Frank Ossino, sector head of the bank loan asset class at Newfleet Asset Management, discusses the opportunities and areas of concern for bank loans as we enter 2020.
2019 Review – On the back of still supportive, albeit decelerating, macroeconomic conditions and a pivot toward a lower interest rate regime in the U.S., 2019 was a good year for risk assets and fixed income in general, especially long duration markets. Despite a declining rate environment, the loan market will close 2019 up nearly 8%, driven largely by coupon. The year began with a rally post the December 2018 sell-off. Three Federal Reserve interest rate cuts led to over $30 billion in retail mutual fund outflows. The continued trade issues with China provided near-daily volatility (up and down), and credit-specific earnings/news resulted in sharp moves in price on a number of credits driven by the heightened focus on lower-tier credits and the impact of credit agency downgrades as it relates to collateralized loan obligation (CLO) portfolios.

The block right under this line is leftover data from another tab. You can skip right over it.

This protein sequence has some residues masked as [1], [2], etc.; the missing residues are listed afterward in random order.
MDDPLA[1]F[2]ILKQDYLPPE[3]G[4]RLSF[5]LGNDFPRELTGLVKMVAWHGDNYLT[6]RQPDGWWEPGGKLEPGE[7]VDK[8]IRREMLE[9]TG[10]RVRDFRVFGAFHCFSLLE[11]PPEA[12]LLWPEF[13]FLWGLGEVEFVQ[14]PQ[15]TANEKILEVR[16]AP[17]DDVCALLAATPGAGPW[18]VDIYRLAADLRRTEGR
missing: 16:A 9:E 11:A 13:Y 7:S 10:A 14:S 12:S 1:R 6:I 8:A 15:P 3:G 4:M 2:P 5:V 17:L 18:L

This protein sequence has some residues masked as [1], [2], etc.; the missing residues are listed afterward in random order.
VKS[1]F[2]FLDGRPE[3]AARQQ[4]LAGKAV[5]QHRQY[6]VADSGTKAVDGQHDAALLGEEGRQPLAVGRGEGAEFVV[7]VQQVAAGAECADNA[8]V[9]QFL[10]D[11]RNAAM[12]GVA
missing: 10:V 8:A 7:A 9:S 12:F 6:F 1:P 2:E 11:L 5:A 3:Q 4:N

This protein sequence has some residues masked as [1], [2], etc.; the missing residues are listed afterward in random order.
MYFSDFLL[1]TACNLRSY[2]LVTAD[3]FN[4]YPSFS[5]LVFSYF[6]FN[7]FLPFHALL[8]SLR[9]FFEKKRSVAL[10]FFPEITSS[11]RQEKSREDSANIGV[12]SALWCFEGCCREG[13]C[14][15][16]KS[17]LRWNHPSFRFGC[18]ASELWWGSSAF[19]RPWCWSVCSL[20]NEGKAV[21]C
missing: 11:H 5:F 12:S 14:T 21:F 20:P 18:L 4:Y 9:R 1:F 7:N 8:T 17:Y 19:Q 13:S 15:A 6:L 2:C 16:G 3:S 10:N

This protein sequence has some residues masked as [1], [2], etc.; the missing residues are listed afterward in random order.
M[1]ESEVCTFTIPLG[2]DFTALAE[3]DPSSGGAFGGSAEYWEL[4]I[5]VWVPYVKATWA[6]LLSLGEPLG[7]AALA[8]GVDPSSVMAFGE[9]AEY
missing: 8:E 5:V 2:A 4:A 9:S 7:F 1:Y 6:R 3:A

Opportunity – We remain constructive on the asset class, but recognize that credit selection will be the path to outperformance. Going into 2020, financial markets appear to be less concerned about recession compared to this time in late 2018. With the data pointing to continued low inflation, central bank accommodation, and GDP growth in the 2% area, the year could extend the long post-crisis recovery and set up nicely for risk assets, including loans. Coupled with a very manageable maturity wall and strong interest coverage metrics, we remain positive but with reservations. U.S./China trade issues are not yet resolved, and credit conditions have deteriorated somewhat as evidenced by an uptick in loans trading below 80 cents on the dollar and a spike in credit agency downgrades that have increased the size of the B- and CCC rating cohorts.